The Emancipator’s Wife by Barbara Hambly
As a girl growing up in Kentucky, she lived a sheltered, privileged life filled with picnics and plantation balls. Vivacious, impulsive, and intoxicated by politics, she is a Todd of Lexington, an aristocratic family whose ancestors defeated the British. But no one knows her secret fears and anxieties. Although she is courted by the most eligible suitors in the land, including future senator Stephen Douglas, it is a gangly lawyer from Illinois who captures her heart. After a stormy courtship and a broken engagement, Abraham Lincoln will marry 24-year-old Mary Todd and give her a ring inscribed with the words “Love Is Eternal.”
But their happiness won’t last nearly so long. Their first child will be born under the gathering clouds of a civil war, and three more follow. As Lincoln’s star rises, the pleasure-loving Mary learns, often the hard way, the rules of being a politician’s wife. But by the time the fiery storm of war passes, tragedy will have claimed two sons, scandal will shadow her days as First Lady, and an assassin’s bullet will take Lincoln himself, leaving Mary alone and all but forgotten by the nation that owed her husband its survival.
Yet it is in the years to come that Mary Todd Lincoln will truly come into her own. In public, she will fight to preserve Lincoln’s memory even as she battles a bitterly contested insanity trial. In private, she will struggle with depression and addiction as she endures the betrayals — both real and imagined — of family and friends.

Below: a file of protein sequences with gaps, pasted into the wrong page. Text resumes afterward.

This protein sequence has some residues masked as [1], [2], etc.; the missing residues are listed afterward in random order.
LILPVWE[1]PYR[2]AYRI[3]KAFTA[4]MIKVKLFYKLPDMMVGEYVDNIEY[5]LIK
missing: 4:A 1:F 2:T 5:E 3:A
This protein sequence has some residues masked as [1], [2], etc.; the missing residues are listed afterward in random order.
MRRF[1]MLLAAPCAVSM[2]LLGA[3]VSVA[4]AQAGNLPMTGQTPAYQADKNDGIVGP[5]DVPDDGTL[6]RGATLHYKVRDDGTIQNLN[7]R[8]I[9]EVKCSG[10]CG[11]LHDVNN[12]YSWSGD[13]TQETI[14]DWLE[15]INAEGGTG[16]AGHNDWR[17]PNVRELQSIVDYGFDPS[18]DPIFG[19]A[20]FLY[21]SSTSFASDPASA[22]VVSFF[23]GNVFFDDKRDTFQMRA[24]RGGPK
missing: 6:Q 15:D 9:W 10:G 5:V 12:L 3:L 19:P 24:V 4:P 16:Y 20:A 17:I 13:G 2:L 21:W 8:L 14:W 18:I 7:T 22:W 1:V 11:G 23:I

With a gifted novelist’s imagination and a historian’s eye for detail, Barbara Hambly tells a story of astonishing scope, richly peopled with real-life characters and their fictional counterparts, a tour-de-force tale of power, politics, and the role of women in nineteenth- century America. The result is a Mary Todd Lincoln few have seen and none will forget — the fascinating, controversial woman of whom her husband could say: “My wife is as handsome as when she was a girl and I fell in love with her; and what is more, I have never fallen out” — Mary Todd, the woman who loved Abraham Lincoln.
The Paris Wife by Paula McLain
Chicago, 1920: Hadley Richardson is a quiet twenty-eight-year-old who has all but given up on love and happiness — until she meets Ernest Hemingway. Following a whirlwind courtship and wedding, the pair set sail for Paris, where they become the golden couple in a lively and volatile group — the fabled “Lost Generation” — that includes Gertrude Stein, Ezra Pound, and F. Scott Fitzgerald.
Though deeply in love, the Hemingways are ill prepared for the hard-drinking, fast-living, and free-loving life of Jazz Age Paris. As Ernest struggles to find the voice that will earn him a place in history and pours himself into the novel that will become The Sun Also Rises, Hadley strives to hold on to her sense of self as her roles as wife, friend, and muse become more challenging. Eventually they find themselves facing the ultimate crisis of their marriage — a deception that will lead to the unraveling of everything they’ve fought so hard for.
A heartbreaking portrayal of love and torn loyalty, The Paris Wife is all the more poignant because we know that, in the end, Hemingway wrote that he would rather have died than fallen in love with anyone but Hadley.